Once you know that the samples are waiting to be picked up, fly the orbiter with enough resources to last in Martian orbit for many years.  When building the Mars ascent/fetch rover, buy duplicates of key parts.  Then if the first attempt fails (and possibly loses one of the cached sets of samples), figure out what went wrong and then build a second version.

Designing missions is not my area of expertise.  JPL's engineers know probability statistics far better than I do, and so I'm sure they are looking for ways to address the problem of cumulative probability of success.  They probably have a more clever approach in mind than what I've suggested.  So think of this blog entry as raising a key problem that we haven't heard the solution to yet.

Wednesday, February 24, 2010

Robotic Precursor Missions

The last blog entry discussed the proposed NASA budget for FY11 and projected budgets through FY15.  The overall NASA budget also calls for an extensive series of robotic "precursor" missions to the moon, Mars, and near Earth asteroids.  The goals of these missions will not be scientific but rather will be to fly ahead of presumed eventual human missions to demonstrate technologies, assess potential resources to use, and determine if hazards are present. 

The Lunar Reconnaissance Orbiter (LRO) and Lunar Crater Observation and Sensing Satellite (LCROSS) missions were flown under a similar program aimed at returning humans to the moon.  What's new in this budget proposal is that the list of targets has been expanded to include Mars and the near Earth asteroids.

While these aren't science missions, it's likely that the missions will make measurements that are scientifically useful.  LRO will be turned over to the planetary science program in the next few months to become a scientific mission once the primary mission of mapping the moon for future manned missions is completed.  Looking ahead, exploring the craters at the lunar poles for ice also would provide valuable scientific data.  It's hard to imagine that a mission could explore potential resources at a near Earth asteroid without making composition measurements that also would be scientifically valuable.  And all these missions probably would carry cameras, so armchair explorers will get to see new sites in the solar system.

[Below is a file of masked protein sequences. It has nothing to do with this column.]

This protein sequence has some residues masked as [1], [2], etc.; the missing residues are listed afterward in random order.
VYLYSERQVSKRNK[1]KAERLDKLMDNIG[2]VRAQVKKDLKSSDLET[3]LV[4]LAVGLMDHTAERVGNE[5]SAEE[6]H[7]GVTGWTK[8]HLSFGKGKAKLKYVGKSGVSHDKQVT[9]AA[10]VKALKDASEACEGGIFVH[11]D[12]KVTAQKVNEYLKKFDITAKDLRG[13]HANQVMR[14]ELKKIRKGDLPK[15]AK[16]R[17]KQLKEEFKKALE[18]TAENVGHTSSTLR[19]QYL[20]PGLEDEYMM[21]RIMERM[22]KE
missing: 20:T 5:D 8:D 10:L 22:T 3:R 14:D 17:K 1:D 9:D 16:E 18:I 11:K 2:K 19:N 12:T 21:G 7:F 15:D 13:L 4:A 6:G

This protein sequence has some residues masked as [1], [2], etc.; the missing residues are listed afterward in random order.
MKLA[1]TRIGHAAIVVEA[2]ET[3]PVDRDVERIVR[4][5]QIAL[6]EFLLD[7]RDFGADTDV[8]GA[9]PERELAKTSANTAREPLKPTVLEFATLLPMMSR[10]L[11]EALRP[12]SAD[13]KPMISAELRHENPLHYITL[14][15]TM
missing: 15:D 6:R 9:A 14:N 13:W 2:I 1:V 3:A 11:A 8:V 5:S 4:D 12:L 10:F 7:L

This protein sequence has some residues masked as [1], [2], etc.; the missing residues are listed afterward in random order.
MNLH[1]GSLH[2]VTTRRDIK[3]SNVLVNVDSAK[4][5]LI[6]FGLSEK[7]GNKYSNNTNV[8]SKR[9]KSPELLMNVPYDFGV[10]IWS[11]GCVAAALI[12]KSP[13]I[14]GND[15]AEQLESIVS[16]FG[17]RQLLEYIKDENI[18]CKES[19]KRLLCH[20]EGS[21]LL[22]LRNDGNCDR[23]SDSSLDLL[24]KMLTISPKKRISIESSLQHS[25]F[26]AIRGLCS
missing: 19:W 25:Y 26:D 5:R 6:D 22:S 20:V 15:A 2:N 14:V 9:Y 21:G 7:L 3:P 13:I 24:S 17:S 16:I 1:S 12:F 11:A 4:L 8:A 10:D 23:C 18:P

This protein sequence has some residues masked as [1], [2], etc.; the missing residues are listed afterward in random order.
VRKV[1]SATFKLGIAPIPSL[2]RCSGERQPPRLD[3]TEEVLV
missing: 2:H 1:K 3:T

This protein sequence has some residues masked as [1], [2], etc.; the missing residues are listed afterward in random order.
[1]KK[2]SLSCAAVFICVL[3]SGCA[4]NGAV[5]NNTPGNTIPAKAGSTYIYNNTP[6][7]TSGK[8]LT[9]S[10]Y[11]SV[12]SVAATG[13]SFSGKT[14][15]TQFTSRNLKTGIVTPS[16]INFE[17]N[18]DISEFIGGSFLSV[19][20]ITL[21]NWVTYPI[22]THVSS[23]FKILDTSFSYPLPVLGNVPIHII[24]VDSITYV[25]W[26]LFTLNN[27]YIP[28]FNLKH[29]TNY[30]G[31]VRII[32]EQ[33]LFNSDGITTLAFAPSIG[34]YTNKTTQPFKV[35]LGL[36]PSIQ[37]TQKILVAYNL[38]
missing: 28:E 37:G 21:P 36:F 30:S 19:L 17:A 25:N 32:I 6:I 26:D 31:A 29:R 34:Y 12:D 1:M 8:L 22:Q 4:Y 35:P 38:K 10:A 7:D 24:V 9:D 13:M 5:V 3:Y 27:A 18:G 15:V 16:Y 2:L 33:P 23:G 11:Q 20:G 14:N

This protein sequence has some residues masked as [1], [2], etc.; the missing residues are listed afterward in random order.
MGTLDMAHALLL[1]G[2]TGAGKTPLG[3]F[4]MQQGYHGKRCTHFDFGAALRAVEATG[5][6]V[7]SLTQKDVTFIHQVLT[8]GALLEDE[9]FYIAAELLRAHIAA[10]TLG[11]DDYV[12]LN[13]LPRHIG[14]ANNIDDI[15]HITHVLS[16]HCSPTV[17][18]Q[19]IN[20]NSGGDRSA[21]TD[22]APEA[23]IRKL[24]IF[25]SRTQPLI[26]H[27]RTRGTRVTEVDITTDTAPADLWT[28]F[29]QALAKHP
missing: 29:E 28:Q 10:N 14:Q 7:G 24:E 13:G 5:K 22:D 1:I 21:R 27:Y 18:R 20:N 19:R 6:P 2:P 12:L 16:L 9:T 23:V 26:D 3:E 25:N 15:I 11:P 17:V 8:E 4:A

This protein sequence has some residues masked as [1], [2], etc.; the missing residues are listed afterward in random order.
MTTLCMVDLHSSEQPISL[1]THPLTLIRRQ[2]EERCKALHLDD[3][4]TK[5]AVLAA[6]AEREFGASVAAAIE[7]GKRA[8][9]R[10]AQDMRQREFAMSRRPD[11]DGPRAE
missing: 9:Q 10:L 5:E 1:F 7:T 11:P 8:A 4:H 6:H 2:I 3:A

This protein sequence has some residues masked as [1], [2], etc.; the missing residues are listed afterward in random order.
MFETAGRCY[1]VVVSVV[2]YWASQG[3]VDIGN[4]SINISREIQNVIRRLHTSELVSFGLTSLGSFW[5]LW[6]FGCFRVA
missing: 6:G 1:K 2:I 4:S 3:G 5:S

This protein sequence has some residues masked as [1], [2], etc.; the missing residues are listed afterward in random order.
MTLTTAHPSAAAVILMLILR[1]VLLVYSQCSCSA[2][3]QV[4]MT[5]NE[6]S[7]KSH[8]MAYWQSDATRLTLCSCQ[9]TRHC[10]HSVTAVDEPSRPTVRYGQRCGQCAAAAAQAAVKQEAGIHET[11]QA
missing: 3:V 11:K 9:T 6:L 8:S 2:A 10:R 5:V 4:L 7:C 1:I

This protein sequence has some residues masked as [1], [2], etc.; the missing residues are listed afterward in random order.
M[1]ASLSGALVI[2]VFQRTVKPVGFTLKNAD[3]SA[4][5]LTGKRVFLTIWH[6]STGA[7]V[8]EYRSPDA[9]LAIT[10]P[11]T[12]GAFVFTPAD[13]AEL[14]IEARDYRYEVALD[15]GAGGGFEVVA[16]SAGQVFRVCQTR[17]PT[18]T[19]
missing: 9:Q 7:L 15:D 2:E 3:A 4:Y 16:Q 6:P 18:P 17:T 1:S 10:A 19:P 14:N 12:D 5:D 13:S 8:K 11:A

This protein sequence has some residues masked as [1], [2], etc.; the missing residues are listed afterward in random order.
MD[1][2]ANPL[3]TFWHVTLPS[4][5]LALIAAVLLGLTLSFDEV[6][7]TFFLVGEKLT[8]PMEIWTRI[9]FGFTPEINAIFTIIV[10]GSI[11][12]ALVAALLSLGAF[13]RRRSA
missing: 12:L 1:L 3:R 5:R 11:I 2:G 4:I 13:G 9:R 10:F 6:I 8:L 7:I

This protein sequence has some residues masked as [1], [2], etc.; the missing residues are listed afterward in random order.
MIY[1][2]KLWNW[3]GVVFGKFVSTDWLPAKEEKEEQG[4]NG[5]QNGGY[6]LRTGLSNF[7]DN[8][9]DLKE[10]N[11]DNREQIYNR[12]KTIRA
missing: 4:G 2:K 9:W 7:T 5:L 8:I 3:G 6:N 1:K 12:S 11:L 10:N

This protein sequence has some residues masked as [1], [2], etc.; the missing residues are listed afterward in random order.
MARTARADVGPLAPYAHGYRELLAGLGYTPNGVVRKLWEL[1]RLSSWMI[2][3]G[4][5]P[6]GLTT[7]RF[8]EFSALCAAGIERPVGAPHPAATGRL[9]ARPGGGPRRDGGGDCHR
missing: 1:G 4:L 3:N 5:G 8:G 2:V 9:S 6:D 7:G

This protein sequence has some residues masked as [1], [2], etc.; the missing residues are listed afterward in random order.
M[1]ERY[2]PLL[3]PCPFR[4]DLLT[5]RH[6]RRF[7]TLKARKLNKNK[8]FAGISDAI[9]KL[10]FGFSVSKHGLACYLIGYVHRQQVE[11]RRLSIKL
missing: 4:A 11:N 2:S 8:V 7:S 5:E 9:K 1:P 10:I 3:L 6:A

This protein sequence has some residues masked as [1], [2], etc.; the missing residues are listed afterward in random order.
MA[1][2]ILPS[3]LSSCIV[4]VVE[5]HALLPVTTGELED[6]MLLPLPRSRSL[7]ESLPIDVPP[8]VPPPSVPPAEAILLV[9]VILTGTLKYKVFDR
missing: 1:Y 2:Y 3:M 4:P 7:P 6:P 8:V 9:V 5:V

The proposed budgets for these missions is projected to grow considerably to be almost twice as large as the largest planetary science budget item (Mars) and be equal to more than half the entire planetary budget.

Not much information is available at this time on these precursor missions.  I've copied the following paragraphs from the Exploration Systems NASA budget document (

An additional key contributor to a robust exploration program will be the acquisition of critical knowledge gained through the pursuit of exploration precursor robotic missions. These missions will provide vital information—from soil chemistry to radiation dose levels to landing site scouting to resource identification—necessary to plan, design and operate future human missions. These missions will help us determine the next step for crews beyond low Earth orbit, answering such questions as: Is a particular asteroid a viable target for crewed mission? Do the resources at the lunar poles have the potential for crew utilization? Is Mars dust toxic?

NASA will send precursor robotic missions to candidate destinations for human exploration such as the Moon, Mars and its moons, Lagrange points, and nearby asteroids to scout targets for future human activities, and identify hazards and resources that will determine the future course of expanding human civilization into space. Projects will make critical observations, test approaches and operations concepts, and identify specific target destinations directly beneficial to future human space activities. Instruments, destinations and missions will be prioritized based on their utility to future human activities... While there may be some synergies between this program and the Planetary Science theme within SMD, care will be taken to avoid unnecessary duplication. Dedicated precursor exploration missions are planned to remain below $800 million in total cost, and most will be considerably less expensive.